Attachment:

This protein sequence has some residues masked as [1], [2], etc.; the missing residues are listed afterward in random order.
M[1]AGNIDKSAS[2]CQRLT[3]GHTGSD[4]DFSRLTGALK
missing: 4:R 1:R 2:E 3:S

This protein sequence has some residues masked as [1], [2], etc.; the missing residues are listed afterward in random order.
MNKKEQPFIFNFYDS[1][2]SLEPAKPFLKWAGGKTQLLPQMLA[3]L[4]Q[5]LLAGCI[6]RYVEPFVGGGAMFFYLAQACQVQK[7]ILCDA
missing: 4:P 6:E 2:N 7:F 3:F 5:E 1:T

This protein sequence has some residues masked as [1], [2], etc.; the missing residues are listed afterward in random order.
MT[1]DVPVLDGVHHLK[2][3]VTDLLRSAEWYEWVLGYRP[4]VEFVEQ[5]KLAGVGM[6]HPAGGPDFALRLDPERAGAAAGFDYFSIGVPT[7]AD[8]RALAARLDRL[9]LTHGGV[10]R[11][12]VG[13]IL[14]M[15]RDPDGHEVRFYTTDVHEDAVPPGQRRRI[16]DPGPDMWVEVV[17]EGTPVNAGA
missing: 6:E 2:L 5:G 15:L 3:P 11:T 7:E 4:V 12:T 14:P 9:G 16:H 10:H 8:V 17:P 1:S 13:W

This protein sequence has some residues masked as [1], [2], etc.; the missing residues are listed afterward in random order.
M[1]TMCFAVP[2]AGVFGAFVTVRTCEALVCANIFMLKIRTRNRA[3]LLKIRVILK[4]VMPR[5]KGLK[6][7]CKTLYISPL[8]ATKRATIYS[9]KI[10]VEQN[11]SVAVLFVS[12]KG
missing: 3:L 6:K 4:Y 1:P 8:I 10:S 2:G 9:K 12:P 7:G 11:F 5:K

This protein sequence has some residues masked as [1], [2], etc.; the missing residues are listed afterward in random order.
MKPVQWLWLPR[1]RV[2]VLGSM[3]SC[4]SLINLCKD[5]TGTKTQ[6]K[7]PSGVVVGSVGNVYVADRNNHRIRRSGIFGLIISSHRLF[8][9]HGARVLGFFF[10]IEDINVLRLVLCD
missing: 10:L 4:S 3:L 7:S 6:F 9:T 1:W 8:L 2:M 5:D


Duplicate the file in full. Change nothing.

This protein sequence has some residues masked as [1], [2], etc.; the missing residues are listed afterward in random order.
M[1]AGNIDKSAS[2]CQRLT[3]GHTGSD[4]DFSRLTGALK
missing: 4:R 1:R 2:E 3:S

This protein sequence has some residues masked as [1], [2], etc.; the missing residues are listed afterward in random order.
MNKKEQPFIFNFYDS[1][2]SLEPAKPFLKWAGGKTQLLPQMLA[3]L[4]Q[5]LLAGCI[6]RYVEPFVGGGAMFFYLAQACQVQK[7]ILCDA
missing: 4:P 6:E 2:N 7:F 3:F 5:E 1:T

This protein sequence has some residues masked as [1], [2], etc.; the missing residues are listed afterward in random order.
MT[1]DVPVLDGVHHLK[2][3]VTDLLRSAEWYEWVLGYRP[4]VEFVEQ[5]KLAGVGM[6]HPAGGPDFALRLDPERAGAAAGFDYFSIGVPT[7]AD[8]RALAARLDRL[9]LTHGGV[10]R[11][12]VG[13]IL[14]M[15]RDPDGHEVRFYTTDVHEDAVPPGQRRRI[16]DPGPDMWVEVV[17]EGTPVNAGA
missing: 6:E 2:L 5:G 15:L 3:P 11:T 7:E 4:V 12:T 14:P 9:G 16:H 10:H 8:V 17:P 1:S 13:W

This protein sequence has some residues masked as [1], [2], etc.; the missing residues are listed afterward in random order.
M[1]TMCFAVP[2]AGVFGAFVTVRTCEALVCANIFMLKIRTRNRA[3]LLKIRVILK[4]VMPR[5]KGLK[6][7]CKTLYISPL[8]ATKRATIYS[9]KI[10]VEQN[11]SVAVLFVS[12]KG
missing: 3:L 6:K 4:Y 1:P 8:I 10:S 2:G 9:K 12:P 7:G 11:F 5:K

This protein sequence has some residues masked as [1], [2], etc.; the missing residues are listed afterward in random order.
MKPVQWLWLPR[1]RV[2]VLGSM[3]SC[4]SLINLCKD[5]TGTKTQ[6]K[7]PSGVVVGSVGNVYVADRNNHRIRRSGIFGLIISSHRLF[8][9]HGARVLGFFF[10]IEDINVLRLVLCD
missing: 10:L 4:S 3:L 7:S 6:F 9:T 1:W 8:L 2:M 5:D